Rule 506 was adopted as a safe harbor under Section 4(2) of the Securities Act of 1933, which provides that securities sold “by an issuer not involving any public offering” are exempt from registration under the Act. However, under Title II of the JOBS Act, passed in 2012, Congress required the SEC to adopt a rule allowing for the use of public solicitation in those offerings under conditions to be prescribed by the SEC. The initial rule adopted last September – requiring enhanced verification of accredited investor status – was the Commission’s first small step on the issue.

The comment period on the simultaneous rule proposal imposing additional requirements expired on November 4, 2013, but the Commission has taken no further action to date. On December 5, 2013, however, SEC Commissioner Luis Aguilar, speaking at a Consumer Federation of America conference, forcefully called upon the rest of the Commission to move forward in adopting the strengthened rules. “Every day that these proposals are not adopted is another day that investors face great harm. I’m frustrated because investors are going to be damaged” said Commissioner Aguilar. “Unfortunately, it’s been almost five months since those proposals have been issued for comment.”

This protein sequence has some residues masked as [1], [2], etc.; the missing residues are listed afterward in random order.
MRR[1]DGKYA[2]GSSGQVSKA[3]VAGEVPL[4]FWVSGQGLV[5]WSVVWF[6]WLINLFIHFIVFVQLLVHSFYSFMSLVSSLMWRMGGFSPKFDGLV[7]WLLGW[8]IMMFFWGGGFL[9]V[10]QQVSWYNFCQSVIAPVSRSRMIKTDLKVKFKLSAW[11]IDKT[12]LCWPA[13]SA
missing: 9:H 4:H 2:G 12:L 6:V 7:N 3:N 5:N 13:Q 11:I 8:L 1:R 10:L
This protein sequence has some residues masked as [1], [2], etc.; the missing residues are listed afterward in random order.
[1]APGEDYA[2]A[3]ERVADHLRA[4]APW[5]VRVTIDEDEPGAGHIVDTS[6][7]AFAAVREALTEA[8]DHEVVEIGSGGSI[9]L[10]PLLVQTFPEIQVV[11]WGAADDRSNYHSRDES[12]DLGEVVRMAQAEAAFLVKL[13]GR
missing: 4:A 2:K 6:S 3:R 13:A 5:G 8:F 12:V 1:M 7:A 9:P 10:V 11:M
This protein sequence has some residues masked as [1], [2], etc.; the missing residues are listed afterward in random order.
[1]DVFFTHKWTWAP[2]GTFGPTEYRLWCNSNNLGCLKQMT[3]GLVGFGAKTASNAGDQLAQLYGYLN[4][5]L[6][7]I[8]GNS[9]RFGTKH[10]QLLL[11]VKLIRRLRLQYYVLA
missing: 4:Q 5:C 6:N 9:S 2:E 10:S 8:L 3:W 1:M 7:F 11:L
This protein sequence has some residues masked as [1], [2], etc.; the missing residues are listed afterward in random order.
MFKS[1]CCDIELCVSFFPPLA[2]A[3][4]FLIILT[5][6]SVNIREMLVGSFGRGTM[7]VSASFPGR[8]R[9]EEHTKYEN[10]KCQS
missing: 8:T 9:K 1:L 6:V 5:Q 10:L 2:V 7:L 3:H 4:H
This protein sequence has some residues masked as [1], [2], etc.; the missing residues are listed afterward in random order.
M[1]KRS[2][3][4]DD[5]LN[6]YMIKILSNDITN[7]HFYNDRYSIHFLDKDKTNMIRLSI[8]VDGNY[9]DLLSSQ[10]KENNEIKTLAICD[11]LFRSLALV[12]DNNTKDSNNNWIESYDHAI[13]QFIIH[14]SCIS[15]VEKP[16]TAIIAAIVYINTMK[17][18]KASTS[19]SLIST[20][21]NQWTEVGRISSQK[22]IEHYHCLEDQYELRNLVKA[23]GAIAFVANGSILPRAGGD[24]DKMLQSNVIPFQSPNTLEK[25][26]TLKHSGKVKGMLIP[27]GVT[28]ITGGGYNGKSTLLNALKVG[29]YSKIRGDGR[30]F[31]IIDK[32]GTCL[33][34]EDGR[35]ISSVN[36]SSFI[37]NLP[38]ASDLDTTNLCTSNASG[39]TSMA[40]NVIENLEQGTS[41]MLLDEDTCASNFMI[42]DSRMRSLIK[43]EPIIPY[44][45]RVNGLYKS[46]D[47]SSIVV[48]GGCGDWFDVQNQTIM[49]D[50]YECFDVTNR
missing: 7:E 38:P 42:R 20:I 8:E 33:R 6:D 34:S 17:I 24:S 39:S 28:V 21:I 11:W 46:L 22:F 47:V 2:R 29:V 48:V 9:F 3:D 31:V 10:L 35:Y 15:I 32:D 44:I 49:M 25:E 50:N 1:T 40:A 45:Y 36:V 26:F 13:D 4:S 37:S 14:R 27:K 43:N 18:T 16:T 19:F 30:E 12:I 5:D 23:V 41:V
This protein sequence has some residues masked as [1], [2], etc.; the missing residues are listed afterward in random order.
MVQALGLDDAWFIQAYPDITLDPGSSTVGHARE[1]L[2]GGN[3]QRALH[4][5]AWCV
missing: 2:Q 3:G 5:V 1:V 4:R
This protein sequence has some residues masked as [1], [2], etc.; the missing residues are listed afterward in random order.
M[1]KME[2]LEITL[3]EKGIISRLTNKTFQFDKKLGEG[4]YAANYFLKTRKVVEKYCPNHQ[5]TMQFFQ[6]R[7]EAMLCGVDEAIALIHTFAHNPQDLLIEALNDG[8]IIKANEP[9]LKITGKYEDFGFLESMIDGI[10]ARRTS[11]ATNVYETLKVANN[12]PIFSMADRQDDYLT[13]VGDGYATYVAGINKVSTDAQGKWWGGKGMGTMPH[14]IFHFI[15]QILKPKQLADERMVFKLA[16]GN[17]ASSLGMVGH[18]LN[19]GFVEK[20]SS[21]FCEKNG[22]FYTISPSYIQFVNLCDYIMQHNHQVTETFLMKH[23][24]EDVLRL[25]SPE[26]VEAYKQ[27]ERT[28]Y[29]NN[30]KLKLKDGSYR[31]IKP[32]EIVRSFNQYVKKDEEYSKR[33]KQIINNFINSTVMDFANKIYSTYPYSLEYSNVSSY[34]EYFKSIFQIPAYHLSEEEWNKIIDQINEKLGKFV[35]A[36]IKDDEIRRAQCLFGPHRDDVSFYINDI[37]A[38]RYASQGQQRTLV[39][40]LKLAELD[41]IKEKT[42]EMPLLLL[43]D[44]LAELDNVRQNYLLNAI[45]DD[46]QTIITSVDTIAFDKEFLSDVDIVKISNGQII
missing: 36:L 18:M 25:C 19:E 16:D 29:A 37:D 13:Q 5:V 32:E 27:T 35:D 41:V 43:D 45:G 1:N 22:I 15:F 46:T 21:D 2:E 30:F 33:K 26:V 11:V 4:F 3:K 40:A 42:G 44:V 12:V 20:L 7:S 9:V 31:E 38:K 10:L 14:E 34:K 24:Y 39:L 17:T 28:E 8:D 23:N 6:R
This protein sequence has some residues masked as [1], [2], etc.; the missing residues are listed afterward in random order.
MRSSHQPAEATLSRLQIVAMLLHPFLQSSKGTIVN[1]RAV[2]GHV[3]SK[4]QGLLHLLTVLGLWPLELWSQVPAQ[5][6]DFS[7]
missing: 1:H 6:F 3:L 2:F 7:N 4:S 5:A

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One of the most significant provisions of the Jumpstart Our Business Startups (JOBS) Act is its elimination of the general solicitation ban currently contained in Rule 502 for Rule 506 offerings sold only to “accredited investors.” As a result, hedge funds will be able to advertise to investors through the internet, mass mailings, and other media. Previously hedge funds have been banned from soliciting or advertising their private offerings to the general public. This prohibition has created confusion among hedge fund managers because of uncertainty about the meaning of “general solicitation.”